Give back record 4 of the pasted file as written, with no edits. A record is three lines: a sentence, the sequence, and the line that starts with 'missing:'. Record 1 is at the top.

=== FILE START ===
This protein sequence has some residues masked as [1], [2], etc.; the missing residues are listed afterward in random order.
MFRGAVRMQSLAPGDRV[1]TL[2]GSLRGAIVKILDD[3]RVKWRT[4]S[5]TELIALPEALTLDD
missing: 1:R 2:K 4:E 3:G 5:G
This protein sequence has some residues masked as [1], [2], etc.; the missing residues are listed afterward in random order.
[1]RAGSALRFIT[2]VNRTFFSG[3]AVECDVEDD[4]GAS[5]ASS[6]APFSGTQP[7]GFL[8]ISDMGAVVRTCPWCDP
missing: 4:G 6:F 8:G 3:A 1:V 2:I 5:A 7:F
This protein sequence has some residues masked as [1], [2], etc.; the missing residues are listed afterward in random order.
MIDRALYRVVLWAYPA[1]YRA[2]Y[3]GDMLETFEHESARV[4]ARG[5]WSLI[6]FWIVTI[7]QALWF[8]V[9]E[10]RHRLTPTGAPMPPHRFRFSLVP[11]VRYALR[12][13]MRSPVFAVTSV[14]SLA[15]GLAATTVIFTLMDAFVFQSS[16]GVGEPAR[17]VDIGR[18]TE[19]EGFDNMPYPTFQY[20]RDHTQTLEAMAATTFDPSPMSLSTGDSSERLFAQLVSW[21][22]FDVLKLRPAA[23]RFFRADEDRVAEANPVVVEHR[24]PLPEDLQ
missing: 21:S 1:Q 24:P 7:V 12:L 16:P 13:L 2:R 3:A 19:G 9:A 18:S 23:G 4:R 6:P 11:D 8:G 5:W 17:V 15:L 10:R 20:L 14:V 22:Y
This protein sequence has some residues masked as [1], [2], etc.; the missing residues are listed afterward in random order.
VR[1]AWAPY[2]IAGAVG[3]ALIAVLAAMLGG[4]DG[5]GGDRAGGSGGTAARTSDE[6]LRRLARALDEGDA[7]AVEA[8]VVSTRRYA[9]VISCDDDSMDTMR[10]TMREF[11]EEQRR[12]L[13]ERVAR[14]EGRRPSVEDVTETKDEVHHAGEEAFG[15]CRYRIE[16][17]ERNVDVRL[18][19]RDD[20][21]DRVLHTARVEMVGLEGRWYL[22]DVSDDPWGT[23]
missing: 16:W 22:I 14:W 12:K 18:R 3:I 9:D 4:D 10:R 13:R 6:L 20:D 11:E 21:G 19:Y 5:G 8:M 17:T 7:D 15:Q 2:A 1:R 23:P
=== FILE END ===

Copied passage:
This protein sequence has some residues masked as [1], [2], etc.; the missing residues are listed afterward in random order.
VR[1]AWAPY[2]IAGAVG[3]ALIAVLAAMLGG[4]DG[5]GGDRAGGSGGTAARTSDE[6]LRRLARALDEGDA[7]AVEA[8]VVSTRRYA[9]VISCDDDSMDTMR[10]TMREF[11]EEQRR[12]L[13]ERVAR[14]EGRRPSVEDVTETKDEVHHAGEEAFG[15]CRYRIE[16][17]ERNVDVRL[18][19]RDD[20][21]DRVLHTARVEMVGLEGRWYL[22]DVSDDPWGT[23]
missing: 16:W 22:I 14:W 12:K 18:R 3:I 9:D 4:D 10:R 13:R 6:L 20:D 11:E 21:G 19:Y 5:G 8:M 17:T 7:D 15:Q 2:A 1:R 23:P